Perhaps Arby's just wants to sell roast beef sandwiches, but instead finds itself the target of some pretty gross rumors. Possibly the weirdest is that the chain's roast beef is made out of some sort of gel, liquid, or even powder. Fact-checkers have debunked this notion pretty thoroughly and confirmed that you're getting actual meat. Yes, the meat is typically packaged in a viscous broth, but that's still not a fake meat component that somehow congeals to form the meat itself.

However, in a thread about things even fast food employees won't eat, this Redditor says that the chain's roast beef is really a bunch of beef scraps pressed into a block instead of an actual hunk of whole beef that's been roasted and then sliced. In Arby's defense, a reply further down in that thread noted that this is what a lot of deli meat is like, and other Redditors didn't seem all that concerned. Then again, Arby's received an F grade on the latest Chain Reaction survey for not having a clear and publicly-available policy about how it stands on antibiotics in beef.


Sonic Drive-In faces the same two issues that so many other fast food restaurants seem to have when it comes to the quality of its beef. First, there's the prevalent issue with antibiotics. Sonic received an F on the Chain Reaction scorecard for having no clear policy regarding its use of antibiotic beef (though it does have one for poultry). If it seems like you're seeing antibiotics mentioned a lot, that's largely because so many companies simply haven't put a clear policy into place so consumers will know exactly what they're biting into.

The other problem: a perceived decline in quality that includes the burger meat. This Reddit thread dives into Sonic's plummeting food quality as of 2023, with some levying accusations that the chain's meat is simply gross and full of fillers. There has also been some speculation that a change in ownership of the company may have resulted in the worsening quality. Another commenter simply states the quality has declined over the past year, with no reasons given other than saying the poster believes the company changed the meat used.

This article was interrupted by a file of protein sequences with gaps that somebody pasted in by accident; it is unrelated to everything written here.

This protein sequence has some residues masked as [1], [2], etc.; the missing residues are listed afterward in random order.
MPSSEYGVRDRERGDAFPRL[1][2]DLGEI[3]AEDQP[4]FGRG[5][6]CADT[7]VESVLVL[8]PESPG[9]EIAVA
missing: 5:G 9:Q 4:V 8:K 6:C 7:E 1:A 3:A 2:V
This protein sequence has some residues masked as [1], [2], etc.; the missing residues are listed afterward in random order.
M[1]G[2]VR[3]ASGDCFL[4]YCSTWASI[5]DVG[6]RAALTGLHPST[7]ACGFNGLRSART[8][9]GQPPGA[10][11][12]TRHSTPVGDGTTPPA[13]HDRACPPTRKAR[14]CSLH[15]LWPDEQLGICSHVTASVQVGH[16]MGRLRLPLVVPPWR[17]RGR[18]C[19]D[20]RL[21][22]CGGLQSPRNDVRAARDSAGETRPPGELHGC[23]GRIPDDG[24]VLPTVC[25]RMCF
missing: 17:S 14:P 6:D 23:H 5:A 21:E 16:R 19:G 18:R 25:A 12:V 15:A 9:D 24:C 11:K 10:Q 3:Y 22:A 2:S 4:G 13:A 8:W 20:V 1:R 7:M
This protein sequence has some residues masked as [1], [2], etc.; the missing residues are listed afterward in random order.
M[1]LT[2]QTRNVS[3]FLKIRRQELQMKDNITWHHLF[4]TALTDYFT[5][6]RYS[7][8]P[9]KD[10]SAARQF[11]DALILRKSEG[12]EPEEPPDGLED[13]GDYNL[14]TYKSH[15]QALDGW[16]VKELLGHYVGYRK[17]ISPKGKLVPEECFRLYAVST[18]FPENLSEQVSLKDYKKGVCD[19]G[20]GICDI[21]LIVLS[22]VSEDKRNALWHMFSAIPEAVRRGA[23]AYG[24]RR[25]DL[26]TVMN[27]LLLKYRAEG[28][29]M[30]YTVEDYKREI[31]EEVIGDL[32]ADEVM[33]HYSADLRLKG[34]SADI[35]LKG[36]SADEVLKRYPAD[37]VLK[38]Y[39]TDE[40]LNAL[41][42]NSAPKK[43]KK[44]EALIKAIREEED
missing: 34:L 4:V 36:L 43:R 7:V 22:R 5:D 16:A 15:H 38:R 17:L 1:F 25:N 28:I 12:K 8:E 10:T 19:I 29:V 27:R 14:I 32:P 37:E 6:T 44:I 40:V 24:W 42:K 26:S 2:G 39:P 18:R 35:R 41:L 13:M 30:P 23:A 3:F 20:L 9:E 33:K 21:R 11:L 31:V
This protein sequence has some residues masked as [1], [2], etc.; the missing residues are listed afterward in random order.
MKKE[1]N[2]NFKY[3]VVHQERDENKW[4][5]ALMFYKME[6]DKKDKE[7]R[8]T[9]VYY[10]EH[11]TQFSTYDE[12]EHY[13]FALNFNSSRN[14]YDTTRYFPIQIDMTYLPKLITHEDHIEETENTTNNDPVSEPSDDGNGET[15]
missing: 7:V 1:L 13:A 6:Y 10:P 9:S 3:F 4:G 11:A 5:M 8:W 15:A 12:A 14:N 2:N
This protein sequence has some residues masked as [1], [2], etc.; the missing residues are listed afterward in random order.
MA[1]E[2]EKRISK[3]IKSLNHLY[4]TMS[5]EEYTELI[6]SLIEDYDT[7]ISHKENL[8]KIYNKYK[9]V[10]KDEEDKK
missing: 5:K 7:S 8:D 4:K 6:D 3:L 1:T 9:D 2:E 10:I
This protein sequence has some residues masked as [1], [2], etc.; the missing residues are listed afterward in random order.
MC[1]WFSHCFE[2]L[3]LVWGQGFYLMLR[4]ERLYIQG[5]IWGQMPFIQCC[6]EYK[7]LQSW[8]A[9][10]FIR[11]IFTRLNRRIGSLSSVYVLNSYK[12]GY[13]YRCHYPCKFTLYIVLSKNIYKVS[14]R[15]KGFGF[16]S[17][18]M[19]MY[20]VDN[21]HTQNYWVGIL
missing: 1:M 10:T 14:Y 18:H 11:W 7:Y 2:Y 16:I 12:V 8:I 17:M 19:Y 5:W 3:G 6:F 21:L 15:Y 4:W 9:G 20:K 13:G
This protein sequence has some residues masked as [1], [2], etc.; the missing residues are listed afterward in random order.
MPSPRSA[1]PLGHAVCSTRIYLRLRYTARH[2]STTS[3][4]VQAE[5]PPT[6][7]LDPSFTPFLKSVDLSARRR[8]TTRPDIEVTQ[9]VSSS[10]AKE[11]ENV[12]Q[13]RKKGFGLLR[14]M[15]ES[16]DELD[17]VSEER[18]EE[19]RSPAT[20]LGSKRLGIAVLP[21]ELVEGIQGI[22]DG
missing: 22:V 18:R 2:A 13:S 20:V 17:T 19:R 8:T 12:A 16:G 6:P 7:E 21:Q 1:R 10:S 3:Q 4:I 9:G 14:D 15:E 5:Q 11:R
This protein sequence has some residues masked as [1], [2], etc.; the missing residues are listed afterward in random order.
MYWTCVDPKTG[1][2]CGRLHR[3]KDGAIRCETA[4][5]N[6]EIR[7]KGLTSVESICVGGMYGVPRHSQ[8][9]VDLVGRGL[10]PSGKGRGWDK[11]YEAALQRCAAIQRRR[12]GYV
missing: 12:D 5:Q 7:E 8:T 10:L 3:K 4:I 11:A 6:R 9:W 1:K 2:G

Pizza Hut

As they say, once more, with feeling: as of 2023, Pizza Hut doesn't have a known public-facing policy about the use of antibiotics in its beef. Therefore, it got an F on the Chain Reaction survey. It does have a policy about avoiding antibiotics in its poultry supply, but the lack of action regarding the similar use of antibiotics in beef nevertheless places the company's beef products in the lower-quality category. Remember, after all, that you don't have to ingest the antibiotics yourself for them to promote the spread of antibiotic-resistant bacteria. It's the overuse of antibiotics overall that's the problem, and if companies continue to buy beef from suppliers that don't restrict antibiotics, it may well create the impression that there is no need for those suppliers to change.

Look through Pizza Hut's ingredient list, at least, and the beef products don't seem all that bad. But there are more additives here than you may want to dine on, such as silicon dioxide that's been added to the steak to prevent caking. And there have been complaints about the taste of the beef that are harder to ignore. Take the words of this Redditor, who claims to be a Pizza Hut employee. They said that they could barely eat a piece of the chain's beef when their manager asked them to test it, calling it nothing short of "absolute garbage."